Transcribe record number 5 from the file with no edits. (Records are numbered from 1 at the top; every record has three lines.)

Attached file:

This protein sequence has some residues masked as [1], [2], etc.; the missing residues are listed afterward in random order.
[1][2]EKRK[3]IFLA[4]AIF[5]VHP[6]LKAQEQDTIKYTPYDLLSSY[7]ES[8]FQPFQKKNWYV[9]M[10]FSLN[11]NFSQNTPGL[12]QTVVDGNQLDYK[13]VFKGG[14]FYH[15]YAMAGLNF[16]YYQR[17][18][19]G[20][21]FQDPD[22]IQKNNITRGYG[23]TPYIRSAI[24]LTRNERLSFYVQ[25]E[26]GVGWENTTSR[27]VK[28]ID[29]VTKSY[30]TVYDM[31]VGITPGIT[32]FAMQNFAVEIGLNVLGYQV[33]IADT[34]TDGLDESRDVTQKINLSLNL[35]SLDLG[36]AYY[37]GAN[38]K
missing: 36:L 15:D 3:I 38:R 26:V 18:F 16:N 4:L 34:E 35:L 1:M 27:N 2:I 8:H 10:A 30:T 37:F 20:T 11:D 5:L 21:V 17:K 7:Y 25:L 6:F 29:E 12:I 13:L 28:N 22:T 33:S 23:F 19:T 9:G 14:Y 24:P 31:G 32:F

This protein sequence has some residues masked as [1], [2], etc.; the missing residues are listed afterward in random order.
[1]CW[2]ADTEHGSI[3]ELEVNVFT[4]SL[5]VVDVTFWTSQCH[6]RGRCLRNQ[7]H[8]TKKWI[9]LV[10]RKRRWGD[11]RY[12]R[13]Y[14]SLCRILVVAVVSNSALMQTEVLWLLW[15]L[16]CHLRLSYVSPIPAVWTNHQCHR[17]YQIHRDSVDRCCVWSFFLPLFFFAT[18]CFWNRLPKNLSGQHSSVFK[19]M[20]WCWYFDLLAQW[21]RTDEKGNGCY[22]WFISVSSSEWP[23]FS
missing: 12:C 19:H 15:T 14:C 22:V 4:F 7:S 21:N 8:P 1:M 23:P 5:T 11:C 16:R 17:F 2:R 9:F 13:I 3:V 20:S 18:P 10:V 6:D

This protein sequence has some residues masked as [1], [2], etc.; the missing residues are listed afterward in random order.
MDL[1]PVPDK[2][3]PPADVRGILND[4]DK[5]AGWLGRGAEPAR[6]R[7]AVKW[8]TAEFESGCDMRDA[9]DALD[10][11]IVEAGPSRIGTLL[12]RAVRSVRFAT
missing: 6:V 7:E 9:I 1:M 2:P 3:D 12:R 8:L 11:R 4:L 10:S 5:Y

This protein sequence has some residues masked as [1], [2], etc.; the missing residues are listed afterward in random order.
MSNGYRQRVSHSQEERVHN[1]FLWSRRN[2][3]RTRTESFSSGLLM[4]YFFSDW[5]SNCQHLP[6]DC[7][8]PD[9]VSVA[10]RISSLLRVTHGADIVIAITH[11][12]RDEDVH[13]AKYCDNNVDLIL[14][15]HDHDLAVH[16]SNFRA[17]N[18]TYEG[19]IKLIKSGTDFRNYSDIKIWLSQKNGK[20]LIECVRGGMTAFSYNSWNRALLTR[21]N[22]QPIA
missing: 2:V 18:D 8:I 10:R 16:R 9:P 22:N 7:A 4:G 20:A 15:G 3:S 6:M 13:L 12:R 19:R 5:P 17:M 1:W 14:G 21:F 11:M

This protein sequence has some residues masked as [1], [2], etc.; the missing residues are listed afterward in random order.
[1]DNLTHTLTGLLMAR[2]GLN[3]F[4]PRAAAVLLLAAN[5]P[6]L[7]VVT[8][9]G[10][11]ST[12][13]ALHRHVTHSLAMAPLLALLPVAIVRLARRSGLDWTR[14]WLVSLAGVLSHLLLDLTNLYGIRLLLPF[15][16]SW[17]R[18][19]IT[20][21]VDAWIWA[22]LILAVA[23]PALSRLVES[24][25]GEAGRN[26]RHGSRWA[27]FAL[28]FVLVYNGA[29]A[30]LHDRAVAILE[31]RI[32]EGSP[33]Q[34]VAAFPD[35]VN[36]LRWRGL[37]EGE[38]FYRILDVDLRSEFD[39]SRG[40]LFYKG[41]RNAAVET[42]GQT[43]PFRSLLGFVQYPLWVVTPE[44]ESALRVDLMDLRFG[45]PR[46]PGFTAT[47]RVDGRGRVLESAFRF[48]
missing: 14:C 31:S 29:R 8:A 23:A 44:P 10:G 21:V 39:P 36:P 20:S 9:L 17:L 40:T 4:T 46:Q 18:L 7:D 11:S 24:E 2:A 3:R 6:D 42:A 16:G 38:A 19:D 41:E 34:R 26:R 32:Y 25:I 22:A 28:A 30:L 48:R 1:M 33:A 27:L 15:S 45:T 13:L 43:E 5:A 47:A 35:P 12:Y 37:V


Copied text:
This protein sequence has some residues masked as [1], [2], etc.; the missing residues are listed afterward in random order.
[1]DNLTHTLTGLLMAR[2]GLN[3]F[4]PRAAAVLLLAAN[5]P[6]L[7]VVT[8][9]G[10][11]ST[12][13]ALHRHVTHSLAMAPLLALLPVAIVRLARRSGLDWTR[14]WLVSLAGVLSHLLLDLTNLYGIRLLLPF[15][16]SW[17]R[18][19]IT[20][21]VDAWIWA[22]LILAVA[23]PALSRLVES[24][25]GEAGRN[26]RHGSRWA[27]FAL[28]FVLVYNGA[29]A[30]LHDRAVAILE[31]RI[32]EGSP[33]Q[34]VAAFPD[35]VN[36]LRWRGL[37]EGE[38]FYRILDVDLRSEFD[39]SRG[40]LFYKG[41]RNAAVET[42]GQT[43]PFRSLLGFVQYPLWVVTPE[44]ESALRVDLMDLRFG[45]PR[46]PGFTAT[47]RVDGRGRVLESAFRF[48]
missing: 14:C 31:S 29:R 8:A 23:A 44:P 10:G 21:V 39:P 36:P 20:S 9:L 17:L 40:T 4:T 46:Q 18:L 7:D 11:S 24:E 2:A 3:R 6:D 42:A 16:G 38:A 19:D 41:E 34:R 26:R 32:Y 25:I 22:A 28:A 30:L 48:R 1:M 33:A 27:L 15:S 45:T 13:L 43:E 5:A 47:A 35:P 12:Y 37:V